I don’t think you could call Jean Rollin a great film-maker, but he certainly is a distinctive one. I’d only seen one of his films, Demoniacs, yet when I saw the trailer for Requiem for a Vampire on the 42nd Street Forever compilation (under the charming and tres subtle title of Caged Virgins), I thought, “Gee, that looks a lot like that kinda dull, kinda interesting French horror film I saw a while back.” Sure enough, both were directed by Jean Rollin.
Requiem for a Vampire opens, literally, with a bang. Two young women dressed as clowns and their getaway driver are fleeing from a pursuing car, and all the while gunfire is exchanged. The girls’ driver is fatally shot but they manage to throw off their pursuers; they then douse the driver’s corpse and the car with gasoline, set it on fire, and then set off across the countryside. Still dressed as clowns. Yeah, I know it’s French and all that, but still.
Incidentally, this opening scene occurs exactly as I’ve described it. There’s no context for any of this. Just some girls dressed as clowns running away from some people. The girls (whose names we never learn, by the way) amble along, change out of their clown gear, steal a motorbike, drive til it runs out of gas, steal some food, and take a nap in a cemetery. Oh, and one of the girls nearly gets buried alive. Right about the time you’re wondering if this movie’s real title is “Mains” - Le Mains du Destin, the movie kicks it up a notch when the girls discover a seemingly abandoned chateau, go inside, and get naked together in the chateau’s bedroom.
However, the fun and games are interrupted when the girls hear a noise downstairs and investigate, finding a rotting corpse, a skeleton band, vampires whose fang placement varies from shot to shot, and a trio of thugs who help out the vampires and grope anything female along the way. The girls are told they are to become vampires, until the lead vampire emerges from his crypt and has other ideas.
With its striking cinematography (all the more so for being achieved on what’s obviously a minimal budget), lovely use of locations, and its repetitive, almost fetishistic use of certain images (in particular the nearly mute, doe-eyed girls), Requiem for a Vampire feels less like a movie and more like a filmed dream, presumably Rollin’s dream. However, this means it’s often about as interesting as hearing someone recount their long, involved dream. You find yourself letting the movie wash over you while you nod and say, “huh?” at the more oddball aspects. While he certainly has a way with lightly surreal imagery, Rollin hasn’t David Lynch’s gift for translating the feel of a dream to the screen.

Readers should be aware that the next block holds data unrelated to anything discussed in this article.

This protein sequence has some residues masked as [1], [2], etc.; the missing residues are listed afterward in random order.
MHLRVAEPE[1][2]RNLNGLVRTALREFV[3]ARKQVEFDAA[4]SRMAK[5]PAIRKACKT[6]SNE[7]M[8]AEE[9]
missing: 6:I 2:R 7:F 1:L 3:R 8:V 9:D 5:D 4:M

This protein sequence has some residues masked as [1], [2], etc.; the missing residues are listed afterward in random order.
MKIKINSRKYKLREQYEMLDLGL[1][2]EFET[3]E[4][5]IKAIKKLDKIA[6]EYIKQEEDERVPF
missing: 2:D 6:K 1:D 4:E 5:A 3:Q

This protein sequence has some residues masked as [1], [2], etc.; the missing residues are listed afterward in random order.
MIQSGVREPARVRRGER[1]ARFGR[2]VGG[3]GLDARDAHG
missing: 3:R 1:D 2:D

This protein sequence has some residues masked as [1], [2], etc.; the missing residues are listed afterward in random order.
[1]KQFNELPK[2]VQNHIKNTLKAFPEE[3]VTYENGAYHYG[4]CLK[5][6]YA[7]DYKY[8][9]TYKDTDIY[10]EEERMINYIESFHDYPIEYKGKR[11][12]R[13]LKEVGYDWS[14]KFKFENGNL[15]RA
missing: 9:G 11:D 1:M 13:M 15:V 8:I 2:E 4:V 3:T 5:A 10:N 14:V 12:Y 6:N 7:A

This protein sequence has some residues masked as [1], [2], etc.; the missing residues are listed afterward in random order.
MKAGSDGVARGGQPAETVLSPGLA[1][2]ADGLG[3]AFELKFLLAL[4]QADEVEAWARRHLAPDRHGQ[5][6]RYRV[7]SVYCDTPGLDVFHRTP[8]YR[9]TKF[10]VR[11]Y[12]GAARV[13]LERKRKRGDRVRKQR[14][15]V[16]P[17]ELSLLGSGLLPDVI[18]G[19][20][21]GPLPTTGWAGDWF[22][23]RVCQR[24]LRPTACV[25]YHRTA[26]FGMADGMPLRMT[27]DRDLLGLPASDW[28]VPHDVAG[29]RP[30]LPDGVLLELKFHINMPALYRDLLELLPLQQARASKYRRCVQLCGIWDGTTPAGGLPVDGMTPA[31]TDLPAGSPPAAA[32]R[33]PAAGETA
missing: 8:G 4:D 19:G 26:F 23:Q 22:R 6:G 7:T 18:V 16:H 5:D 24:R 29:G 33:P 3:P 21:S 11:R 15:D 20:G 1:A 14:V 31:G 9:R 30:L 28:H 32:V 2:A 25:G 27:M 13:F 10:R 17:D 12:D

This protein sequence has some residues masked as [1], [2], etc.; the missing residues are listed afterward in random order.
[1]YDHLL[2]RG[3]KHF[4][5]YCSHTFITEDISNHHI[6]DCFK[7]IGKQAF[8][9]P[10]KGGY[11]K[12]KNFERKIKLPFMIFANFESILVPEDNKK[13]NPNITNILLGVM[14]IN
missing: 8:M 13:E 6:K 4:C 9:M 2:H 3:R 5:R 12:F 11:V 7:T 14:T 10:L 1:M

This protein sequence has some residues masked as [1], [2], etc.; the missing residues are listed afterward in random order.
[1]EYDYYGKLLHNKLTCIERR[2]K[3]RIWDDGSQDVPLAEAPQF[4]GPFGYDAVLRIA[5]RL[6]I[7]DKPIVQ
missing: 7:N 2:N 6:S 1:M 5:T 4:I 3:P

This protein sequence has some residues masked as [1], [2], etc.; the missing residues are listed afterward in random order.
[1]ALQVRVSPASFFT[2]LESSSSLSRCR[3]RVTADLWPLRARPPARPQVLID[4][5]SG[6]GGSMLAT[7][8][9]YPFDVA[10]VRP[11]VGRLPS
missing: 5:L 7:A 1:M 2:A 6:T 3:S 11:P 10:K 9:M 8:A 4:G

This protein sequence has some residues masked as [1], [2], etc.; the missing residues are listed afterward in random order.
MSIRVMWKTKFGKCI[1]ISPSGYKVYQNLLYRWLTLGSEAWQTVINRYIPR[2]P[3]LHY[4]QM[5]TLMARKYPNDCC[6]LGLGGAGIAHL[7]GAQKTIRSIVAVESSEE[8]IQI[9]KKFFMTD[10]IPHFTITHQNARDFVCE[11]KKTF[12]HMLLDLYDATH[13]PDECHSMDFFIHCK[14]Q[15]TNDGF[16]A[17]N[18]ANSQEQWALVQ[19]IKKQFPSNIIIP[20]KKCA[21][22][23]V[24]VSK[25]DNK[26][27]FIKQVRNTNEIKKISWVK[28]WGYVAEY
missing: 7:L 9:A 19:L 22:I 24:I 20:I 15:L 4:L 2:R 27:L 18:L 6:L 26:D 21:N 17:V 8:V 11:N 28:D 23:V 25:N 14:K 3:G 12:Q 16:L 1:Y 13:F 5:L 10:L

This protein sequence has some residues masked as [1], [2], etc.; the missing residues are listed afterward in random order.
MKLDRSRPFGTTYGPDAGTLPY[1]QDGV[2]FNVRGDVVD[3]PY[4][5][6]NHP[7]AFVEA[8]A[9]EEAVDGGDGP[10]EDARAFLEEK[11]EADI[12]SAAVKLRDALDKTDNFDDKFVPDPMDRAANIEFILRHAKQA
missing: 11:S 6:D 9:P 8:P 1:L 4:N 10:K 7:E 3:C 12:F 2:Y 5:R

The result is a film that’s too dull to create excitement yet too intriguing in its oddball way to be an outright snoozer. It’s worth a peek if you’re in search of something different (though be forewarned there’s a scene of the thugs groping/molesting/raping several captive women that’s not only unpleasant but goes on far too long). But it’s probably safe to say that if you’ve seen one of Rollin’s movies, you’ve seen them all. This isn’t necessarily a bad thing – his movies are different from anything else you’ll see, but they’re just not all that good.
Redemption and Kino bring Requiem for a Vampire to Blu-ray as part of the second batch of films in the Jean Rollin collection, which also includes the aforementioned Demoniacs, as well as the director’s first film, 1968’s Rape of the Vampire. Presented in a 1.66:1 1080p transfer, Requiem for a Vampire looks every bit its age, but that’s not a bad thing. The film has a generally pleasing grainy quality that mercifully lacks the excess digital “scrubbing” films of this vintage usually endure, and the result is an image that’s at once faithful to its original look but also clean and with just enough sharpness and detail to satisfy fans who’ve longed for Rollin’s work in glorious high definition. There is a softness to the image that, as with Demoniacs, is in keeping with the film’s dreamy aesthete, while the transfer reproduces the colors and contrasts of the film admirably. It’s all complimented by more than serviceable 2.0 PCM track (in French with English subtitles, as well as an English Dub version).
Extras include an introduction by the late Rollin; an interview featurette entitled The Shiver of a Requiem; an interview with actress Louise Dhour; theatrical trailers, and a twenty-page booklet/essay by Tim Lucas of Video Watchdog fame. Also included are HD trailers for each of the seven films in the Jean Rollin collection.